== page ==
The Asia-Pacific region is currently experiencing by far the quickest growth in LCC. This is especially true in case of Southeast Asia, as the regional LCC fleet grew by about 19% in 2013 to 485 aircraft, becoming a source of overcapacity in the industry. Nevertheless, according to CAPA, Southeast Asia’s low-cost carrier fleet is still projected to increase by nearly 20% as major players plan to acquire 88 aircraft in 2014 despite a recent spate of delivery deferrals and suspensions of expansion. However, as optimizing fleet performance might imply unexpected changes in route networks, the carriers, requiring prompt and qualified support of their aircraft on the new directions will thus put additional pressure on the MRO providers.
The rapid growth of low-cost carriers has already transformed Asia's aviation industry. The Sydney-based Center for Aviation reports there are no less than 45 LCCs in this zone, with nine having been added since the beginning of 2012. However, some countries within the region are more developed than the others, and Southeast Asia is currently undoubtedly a place with the most intense competition.
The LCC penetration rate within Southeast Asia is now above 50%, having steadily increased over the last 10 years from less than 5% in 2003. Even in the intra-Southeast Asia international market, which is about one-third the size of the region’s domestic market, LCCs now account for 50% of total seat capacity – a remarkable figure given that ASEAN has not yet moved to a single market concept like the EU. As a result, both Airbus and Boeing have released glowing predictions about the market for aircraft in Southeast Asia. However, there are signs that some of the airlines may have been overly optimistic.
Having grown by about 20% in 2013, the region’s carriers have created overcapacity in several Southeast Asian markets, leading to the current pressure on yields and load factors. As a result, recent figures from AirAsia have indicated a fourth-quarter profit drop of 19%. Moreover, Tigerair Singapore reported an operating loss of $13 million in the third quarter of 2013, compared to an operating profit of $21 million in 2012. In Australia, too, Qantas and Virgin Australia have been announcing losses in 2013.
According to various sources, while Southeast Asia generally remains a favorable market for LCCs, overcapacity in the region could lead to some consolidation and reductions in the order book. First signs of the trend are already noticeable. For instance, the decision of AirAsia to sell six A320s and defer seven A320 deliveries which were originally slated for 2014 has reduced the 2014 expansion rate of Southeast Asia’s LCC fleet by about 3%. Indonesia’s Tigerair Mandala also has dropped plans to add three A320s in 2014, cancelling a deal it had forged with the leasing company SMBC. In Philippines a wave of consolidation has helped the carriers to achieve more rational capacity levels and an improved outlook. As a result, the total LCC fleet in the Philippines is expected to grow in 2013 by a relatively modest 10% to 69 aircraft. Nevertheless, Southeast Asia’s low-cost carrier fleet is still projected to increase by nearly 20% in 2014. According to the industry experts, the aircraft are expected to be utilized in less competitive regional markets or international routes.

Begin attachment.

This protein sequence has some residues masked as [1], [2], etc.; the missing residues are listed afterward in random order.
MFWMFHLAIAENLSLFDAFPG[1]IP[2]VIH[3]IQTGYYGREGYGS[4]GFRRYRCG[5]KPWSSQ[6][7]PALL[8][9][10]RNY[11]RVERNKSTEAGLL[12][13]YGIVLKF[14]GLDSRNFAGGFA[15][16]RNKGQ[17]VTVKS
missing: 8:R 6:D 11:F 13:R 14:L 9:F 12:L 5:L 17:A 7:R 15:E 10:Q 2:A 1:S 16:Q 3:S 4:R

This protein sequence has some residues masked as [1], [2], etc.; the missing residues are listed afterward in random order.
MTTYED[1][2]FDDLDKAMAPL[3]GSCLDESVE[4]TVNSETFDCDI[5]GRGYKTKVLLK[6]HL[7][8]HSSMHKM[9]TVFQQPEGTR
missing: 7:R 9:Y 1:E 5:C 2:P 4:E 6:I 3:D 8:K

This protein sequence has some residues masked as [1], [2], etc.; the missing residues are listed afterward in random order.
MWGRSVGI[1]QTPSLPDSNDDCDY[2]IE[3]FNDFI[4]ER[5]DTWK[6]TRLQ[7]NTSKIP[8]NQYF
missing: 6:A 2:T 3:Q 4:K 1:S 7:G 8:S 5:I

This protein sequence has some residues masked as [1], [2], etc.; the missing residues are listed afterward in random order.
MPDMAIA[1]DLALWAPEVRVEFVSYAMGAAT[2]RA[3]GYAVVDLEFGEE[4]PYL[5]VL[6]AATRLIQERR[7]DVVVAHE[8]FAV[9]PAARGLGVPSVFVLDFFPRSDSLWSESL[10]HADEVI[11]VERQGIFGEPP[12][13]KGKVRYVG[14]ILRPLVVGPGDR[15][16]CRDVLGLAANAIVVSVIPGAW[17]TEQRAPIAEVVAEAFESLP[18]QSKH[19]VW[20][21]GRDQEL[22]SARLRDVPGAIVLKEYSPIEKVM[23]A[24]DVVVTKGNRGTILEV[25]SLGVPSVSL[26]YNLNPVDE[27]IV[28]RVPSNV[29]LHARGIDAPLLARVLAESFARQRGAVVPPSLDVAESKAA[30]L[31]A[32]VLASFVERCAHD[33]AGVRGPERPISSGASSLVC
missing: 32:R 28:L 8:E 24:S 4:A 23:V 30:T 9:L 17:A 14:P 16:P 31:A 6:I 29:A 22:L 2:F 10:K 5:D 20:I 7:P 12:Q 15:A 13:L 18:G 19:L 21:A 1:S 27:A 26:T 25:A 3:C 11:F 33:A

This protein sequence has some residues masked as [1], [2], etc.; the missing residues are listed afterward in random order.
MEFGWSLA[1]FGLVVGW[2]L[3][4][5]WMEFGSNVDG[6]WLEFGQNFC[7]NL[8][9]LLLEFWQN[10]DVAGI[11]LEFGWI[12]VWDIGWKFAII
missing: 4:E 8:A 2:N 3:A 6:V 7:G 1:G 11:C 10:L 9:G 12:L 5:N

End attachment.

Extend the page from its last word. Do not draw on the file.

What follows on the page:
“Southeast Asia is still a market with huge opportunities for further LCC growth. But LCC capacity expansion has started to outstrip supply, perhaps necessitating a pause for breathing space,” says Skaiste Knyzaite, the CEO of AviationCV.com. “Therefore, what we have been witnessing for the last few months is a wave of consolidations and order cancellation in the region, performed in order to optimize the capabilities of the carriers. However, these are only a few alternatives to overcapacity. One of the other options for overstretched LCCs is to open up new routes to yet unserved destinations. This, in turn, would result in a rash of new routes into potential markets such as Australia or China, or a boom in more local Southeast Asian services.”
Opportunities do still remain for LCC market share gains in some countries, particularly Myanmar and Vietnam. These important pioneer markets have the lowest LCC penetration rates among the seven main ASEAN countries although LCC start-ups from both countries are expanding rapidly. Thus, eager to join the competition, the Jetstar Group, is starting to pursue at its Vietnamese affiliate Jetstar Pacific, which has not grown in several years. In the meantime, Indonesia AirAsia is planning to adjust its network to focus more on international services, as the international market is more profitable. However, while such decisions provide opportunities for more optimized fleet utilization, the carriers will also face the need for appropriate maintenance support.
“On the one hand, a reduced pace of aircraft introduction might provide some kind of a brake to the region’s carriers with regard to qualified pilot situation, as currently existing deficiency will at least not become worse. However, considering the rapid developments in the region, the newly opened routes might soon prove to be insufficient for the carriers to achieve profitability. This, in turn, might force them to look for demand in other places, increasing the need for prompt and qualified light maintenance services on the new destinations. Since it would naturally spur up the demand for both, in-house airline personnel as well as local MRO's technical staff, turning to short-term lease of qualified personnel might prove to be financially justified. In an unstable environment, such solutions could result in significant savings while providing the ability to support the expanding operations,” concludes the CEO of AviationCV.com.